I've only attended 3 conferences - the SCBWI in Houston this past February was a fun time. I met some really great authors, and we still keep in touch. I don't know if this qualifies as funny but at the dinner afterwards, it was so loud, it was impossible to hear the person across from you at the table. So when the keynote speaker and her hubby seated themselves across from me I was quite excited but could hear about every 4th word. So - some of the things I thought I heard or imagined I heard were pretty funny.
So - a note if any of us plan an event like this, make sure it's held somewhere that is conducive to conversation...
not so funny - but TRUE!!!
Everyone - have a GREAT weekend!

Missy Tippens said...

Sandra, you have me really excited for conference! And I guess it's going to be here before we know it!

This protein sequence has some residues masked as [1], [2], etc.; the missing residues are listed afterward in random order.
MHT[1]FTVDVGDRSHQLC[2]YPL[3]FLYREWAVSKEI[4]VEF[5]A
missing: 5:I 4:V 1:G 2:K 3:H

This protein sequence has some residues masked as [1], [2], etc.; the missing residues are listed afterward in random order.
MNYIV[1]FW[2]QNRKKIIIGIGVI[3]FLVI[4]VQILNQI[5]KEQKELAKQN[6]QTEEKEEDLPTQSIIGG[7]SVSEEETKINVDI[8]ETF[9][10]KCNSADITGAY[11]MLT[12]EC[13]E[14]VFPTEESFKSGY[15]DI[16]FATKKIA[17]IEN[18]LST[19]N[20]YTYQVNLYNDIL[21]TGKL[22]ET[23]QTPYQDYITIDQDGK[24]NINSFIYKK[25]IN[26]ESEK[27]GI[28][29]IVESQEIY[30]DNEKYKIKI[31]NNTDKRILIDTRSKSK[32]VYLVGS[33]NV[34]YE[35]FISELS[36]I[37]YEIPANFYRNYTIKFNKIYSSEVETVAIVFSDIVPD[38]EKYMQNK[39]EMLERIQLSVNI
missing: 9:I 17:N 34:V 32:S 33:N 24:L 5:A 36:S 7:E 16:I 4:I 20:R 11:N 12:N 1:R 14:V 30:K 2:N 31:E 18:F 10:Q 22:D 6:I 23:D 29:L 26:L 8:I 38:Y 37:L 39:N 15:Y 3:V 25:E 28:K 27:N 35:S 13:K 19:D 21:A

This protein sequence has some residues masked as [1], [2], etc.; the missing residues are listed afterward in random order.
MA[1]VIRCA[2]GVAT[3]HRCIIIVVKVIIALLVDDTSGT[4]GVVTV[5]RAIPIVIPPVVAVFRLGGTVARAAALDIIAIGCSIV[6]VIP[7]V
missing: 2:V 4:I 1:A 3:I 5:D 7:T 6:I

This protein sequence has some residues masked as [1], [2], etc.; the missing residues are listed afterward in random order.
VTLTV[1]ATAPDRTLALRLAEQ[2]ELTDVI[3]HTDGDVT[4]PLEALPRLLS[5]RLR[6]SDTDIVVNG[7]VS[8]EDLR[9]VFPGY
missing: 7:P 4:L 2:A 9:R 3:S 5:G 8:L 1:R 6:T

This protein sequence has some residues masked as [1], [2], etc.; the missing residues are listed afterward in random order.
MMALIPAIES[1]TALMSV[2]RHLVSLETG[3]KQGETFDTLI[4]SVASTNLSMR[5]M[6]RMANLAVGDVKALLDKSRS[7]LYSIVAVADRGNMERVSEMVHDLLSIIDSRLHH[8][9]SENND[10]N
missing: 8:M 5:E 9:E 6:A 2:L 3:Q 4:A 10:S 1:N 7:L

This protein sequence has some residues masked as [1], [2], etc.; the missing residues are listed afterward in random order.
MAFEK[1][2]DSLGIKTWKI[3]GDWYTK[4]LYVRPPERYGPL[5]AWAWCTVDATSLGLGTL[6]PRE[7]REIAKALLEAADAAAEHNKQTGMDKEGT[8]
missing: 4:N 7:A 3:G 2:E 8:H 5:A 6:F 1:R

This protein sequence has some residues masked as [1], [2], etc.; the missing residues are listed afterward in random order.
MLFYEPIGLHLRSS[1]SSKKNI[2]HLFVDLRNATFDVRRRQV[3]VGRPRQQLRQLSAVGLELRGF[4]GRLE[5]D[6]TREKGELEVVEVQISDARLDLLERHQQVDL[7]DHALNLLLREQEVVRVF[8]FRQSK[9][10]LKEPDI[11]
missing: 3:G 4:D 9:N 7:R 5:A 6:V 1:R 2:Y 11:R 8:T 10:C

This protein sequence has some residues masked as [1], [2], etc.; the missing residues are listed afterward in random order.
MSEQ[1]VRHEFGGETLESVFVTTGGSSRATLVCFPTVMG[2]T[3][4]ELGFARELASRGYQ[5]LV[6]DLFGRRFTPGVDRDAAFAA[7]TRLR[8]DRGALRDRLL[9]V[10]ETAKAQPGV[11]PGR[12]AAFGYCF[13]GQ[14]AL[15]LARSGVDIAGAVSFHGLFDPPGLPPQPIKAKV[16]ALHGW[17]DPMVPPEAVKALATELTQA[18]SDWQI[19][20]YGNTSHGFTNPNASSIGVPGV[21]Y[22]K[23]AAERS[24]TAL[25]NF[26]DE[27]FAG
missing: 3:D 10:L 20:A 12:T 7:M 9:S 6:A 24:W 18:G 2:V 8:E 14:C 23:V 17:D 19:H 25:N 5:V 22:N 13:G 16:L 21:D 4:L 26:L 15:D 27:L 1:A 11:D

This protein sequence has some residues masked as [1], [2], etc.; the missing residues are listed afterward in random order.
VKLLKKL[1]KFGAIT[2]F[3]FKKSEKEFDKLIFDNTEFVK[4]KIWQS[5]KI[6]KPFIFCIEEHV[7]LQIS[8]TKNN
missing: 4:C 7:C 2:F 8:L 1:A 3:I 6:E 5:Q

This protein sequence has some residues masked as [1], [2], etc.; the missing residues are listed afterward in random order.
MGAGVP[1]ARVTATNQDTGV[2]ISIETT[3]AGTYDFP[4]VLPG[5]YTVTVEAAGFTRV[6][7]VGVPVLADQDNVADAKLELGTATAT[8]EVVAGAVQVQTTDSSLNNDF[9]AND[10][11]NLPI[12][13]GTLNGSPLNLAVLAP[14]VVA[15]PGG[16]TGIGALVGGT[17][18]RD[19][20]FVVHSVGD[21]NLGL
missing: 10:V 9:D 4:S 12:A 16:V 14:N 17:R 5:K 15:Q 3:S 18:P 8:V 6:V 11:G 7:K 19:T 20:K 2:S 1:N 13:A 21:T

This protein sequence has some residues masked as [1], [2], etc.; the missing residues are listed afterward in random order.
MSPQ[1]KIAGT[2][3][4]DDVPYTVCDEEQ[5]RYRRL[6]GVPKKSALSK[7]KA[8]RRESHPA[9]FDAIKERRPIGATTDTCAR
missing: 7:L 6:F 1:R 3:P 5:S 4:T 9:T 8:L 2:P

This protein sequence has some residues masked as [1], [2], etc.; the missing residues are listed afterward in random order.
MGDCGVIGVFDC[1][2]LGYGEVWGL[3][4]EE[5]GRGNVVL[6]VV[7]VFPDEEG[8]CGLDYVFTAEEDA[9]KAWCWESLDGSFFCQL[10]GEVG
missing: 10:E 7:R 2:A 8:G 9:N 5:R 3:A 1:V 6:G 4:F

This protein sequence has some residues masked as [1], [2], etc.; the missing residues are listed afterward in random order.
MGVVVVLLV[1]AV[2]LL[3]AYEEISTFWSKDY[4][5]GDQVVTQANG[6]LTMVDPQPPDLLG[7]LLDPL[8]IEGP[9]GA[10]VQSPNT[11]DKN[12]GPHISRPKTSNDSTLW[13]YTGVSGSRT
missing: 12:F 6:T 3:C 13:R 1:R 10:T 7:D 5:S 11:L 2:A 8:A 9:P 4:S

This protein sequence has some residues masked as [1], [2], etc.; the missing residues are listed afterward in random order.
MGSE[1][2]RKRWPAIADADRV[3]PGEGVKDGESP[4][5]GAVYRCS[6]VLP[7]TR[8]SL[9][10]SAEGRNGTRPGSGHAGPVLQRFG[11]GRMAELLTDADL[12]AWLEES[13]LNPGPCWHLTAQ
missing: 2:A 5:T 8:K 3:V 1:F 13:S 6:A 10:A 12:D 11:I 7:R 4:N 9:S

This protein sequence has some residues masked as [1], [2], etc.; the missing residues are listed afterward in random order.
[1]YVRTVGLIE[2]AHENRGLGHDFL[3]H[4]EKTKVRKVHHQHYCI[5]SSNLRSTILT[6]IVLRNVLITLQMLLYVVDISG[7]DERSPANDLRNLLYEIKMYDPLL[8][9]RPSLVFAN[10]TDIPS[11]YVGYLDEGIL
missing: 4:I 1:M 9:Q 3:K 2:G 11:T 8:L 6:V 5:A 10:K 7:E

Thanks for sharing the fun photos. :)

Missy Tippens said...

Anne, I was there for the fire alarm in D.C.! We were coming back from lunch and saw all the people spilling out. I heard it was a kitchen fire.

But all I could think about was how many of those authors on the lawn were ready to run inside to rescue their laptops! :)

Sandra Leesmith said...

Hi Missy, What an experience in DC. Today is the first I've heard of it. Oh I hope they don't do that in Orlando. It is going to be HOT HOT HOT


Thanks everyone for joining us today. I'm off to bed as we have a big day tomorrow.

Stop by because I've heard there is a party.

Renee said...

I wish I could go this year!

Casey said...

LOL, Sandra. It is a great place to start and I loved laughing with everyone else, seemed to just lighten the mood a great deal. :)